Art & Culture

I was finishing my morning coffee and nothing in particular was occupying my mind. A black-capped chickadee suddenly appeared before my eyes, walking alongside our front yard maple tree. It was busy, no doubt looking for food. At that moment it seemed to be operating with more purpose than I was. This tiny little oviparous [...]

I was finishing my morning coffee and nothing in particular was occupying my mind. A black-capped chickadee suddenly appeared before my eyes, walking alongside our front yard maple tree. It was busy, no doubt looking for food. At that moment it seemed to be operating with more purpose than I was. This tiny little oviparous [...]

Fearing that New Hampshire’s Saint Anselm College is at risk of losing its Catholic identity, and that their voices will be silenced, members of the order of Benedictine monks of Saint Anselm Abbey—the monastic order that founded the college—have filed a lawsuit against Saint Anselm’s Board of Trustees. The lawsuit, filed on November 27th in Hillsborough [...]

In celebrating the centenary of the consecration and dedication to God of the Cathedral of Saints Mary and Joseph, we are in a sense celebrating the 100th anniversary of our cathedral’s “baptism”. At our own baptism we are anointed with sacred chrism and thereby consecrated or set apart for the glory of God and to [...]

During a recent eighth-grade trip to Chicago, chaperones and students of Notre Dame Academy in Toledo walked out of a performance of The Nutcracker after learning that lead characters would be portrayed in a gay marriage. This was a courageous and bold move—a correct application of Pope Francis’s well-publicized encouragement of young people “to make [...]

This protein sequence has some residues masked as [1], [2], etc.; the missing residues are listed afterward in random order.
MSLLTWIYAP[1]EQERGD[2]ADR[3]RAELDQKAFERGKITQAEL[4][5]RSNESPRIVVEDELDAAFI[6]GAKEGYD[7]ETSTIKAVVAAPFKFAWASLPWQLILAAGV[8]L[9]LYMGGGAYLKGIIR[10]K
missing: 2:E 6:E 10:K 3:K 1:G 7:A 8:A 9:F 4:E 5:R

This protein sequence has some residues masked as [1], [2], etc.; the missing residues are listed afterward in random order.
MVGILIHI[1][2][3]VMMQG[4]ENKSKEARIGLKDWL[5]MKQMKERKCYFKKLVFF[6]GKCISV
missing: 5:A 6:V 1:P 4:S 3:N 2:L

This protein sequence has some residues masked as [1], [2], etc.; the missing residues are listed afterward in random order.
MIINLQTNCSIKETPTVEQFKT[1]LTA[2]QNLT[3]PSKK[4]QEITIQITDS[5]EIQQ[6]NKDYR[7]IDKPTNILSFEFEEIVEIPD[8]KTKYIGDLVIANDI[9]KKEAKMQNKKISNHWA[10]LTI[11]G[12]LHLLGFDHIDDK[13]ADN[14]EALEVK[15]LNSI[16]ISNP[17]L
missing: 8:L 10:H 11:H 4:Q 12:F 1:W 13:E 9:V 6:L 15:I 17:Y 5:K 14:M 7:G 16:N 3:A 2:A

Three notable Catholic thinkers drew considerable attention in the year of 2019: Saint John Henry Newman for his canonization, Bishop Fulton Sheen for the approval of his beatification, and G.K. Chesterton for his cause for sainthood being stalled. Although Newman is best identified as a theologian, Sheen as a preacher, and Chesterton as a journalist, [...]

There was an underbelly ripple when the news broke that Victoria’s Secret had called off its Christmas season “fashion show,” a prime-time network TV event featuring provocative displays of risqué lingerie. Cancel culture analysts have conjectured at an awareness of the brand’s lack of “body diversity” together with a growing sensitivity to the problem of [...]

To look at our diocese, you might assume it’s on the liberal side. Located in Northern Virginia and established in 1974, most of the newer churches (and there are many of them) are “in the round.” You know the ones—they look like spaceships. Needless to say, these triumphs of modern ecclesial architecture generally exclude altar [...]

This Thanksgiving holiday provided a striking example of political correctness at its worst, aiming at undercutting our nation's history and traditions and engaging in the usual over-embellishing of one of the Left’s favored minority groups and denigration of the majority. In this case, the favored group was American Indians and the denigrated group was, of [...]

Peter Collier, R.I.P.

There are some occasions when the editorial “we” is almost viscerally inadequate. Writing about my friend Peter Collier—the prolific biographer and novelist, literary impresario, and tireless cultural warrior—is one such. Although he made it a full decade beyond the biblically sanctioned allotment of three score and ten, the announcement early last month that Peter had [...]

Like a bird, Blessed Franz Jägerstätter built his nest high—up on the slopes of the Austrian mountains in the village of St. Radegund. Franz and his wife Franziska were living in an edenic alpine village amid all that is green and fresh. There, they quietly raised their three daughters, worked the fields, and loved each [...]